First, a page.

Tonight we returned to the negotiating table with Denver Classroom Teachers Association (DCTA), hopeful that we would continue making progress toward an agreement that ensures our teachers and SSPs are fairly compensated and feel valued for their extraordinary work.
I am committed and motivated to continue working with DCTA. Tonight, I was ready to hear all voices, think creatively, be responsive and make hard decisions. I know that every day matters when it comes to reaching an agreement and preventing a strike. If a strike occurs, there will be a loss of instructional time for our students that cannot be recovered. It is important that we make every effort to reach agreement before we see a strike.
I know that we must maintain our focus on both building competitive base salaries as well as on recruiting and keeping teachers in our high poverty schools. We clearly heard from the DCTA that more money for base salaries was a top priority. In response, our Jan. 18 proposal offered an average 10% increase for our teachers and SSPs in 2019-20 through an investment of $20.5 million. And today, our new proposal adds $3 million new dollars into teacher compensation for 2020-21 and guarantees raises for the 2020-21 and 2021-22 school years.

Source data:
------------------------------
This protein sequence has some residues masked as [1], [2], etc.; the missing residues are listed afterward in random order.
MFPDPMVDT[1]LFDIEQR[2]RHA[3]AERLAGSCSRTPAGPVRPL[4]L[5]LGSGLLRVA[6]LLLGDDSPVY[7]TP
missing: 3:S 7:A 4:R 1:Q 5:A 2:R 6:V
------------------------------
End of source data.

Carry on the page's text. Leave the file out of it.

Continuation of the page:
We will know the exact amount of the raises for 2020-21 and 2021-22 when the Consumer Price Index for those years is released. However, these raises and the existing proposal of $20.5 million will require an estimated investment of $50 million over those three years.
We will make these multi-year investments in teacher compensation by reducing over 100 positions from the central office as well as dedicating future savings and funds in 2020, 2021 and 2022. We know that the years of state underinvestment in school funding can’t be fixed in one year, but we are committed to increasing teacher pay through these measures.
I am disappointed that the DCTA did not engage in the discussion or bring a counter proposal; they also chose to leave at 6:45 p.m. when we were scheduled to bargain until 8 p.m. We came committed to negotiating and had anticipated we would have the opportunity to share additional ideas with DCTA about the structure of the new system.
I remain committed to our teachers and continuing these difficult conversations so that we can avoid a strike. We will continue to provide updates as they are available. In the meantime, please visit greatteachers.dpsk12.org for more information about DPS’ proposal.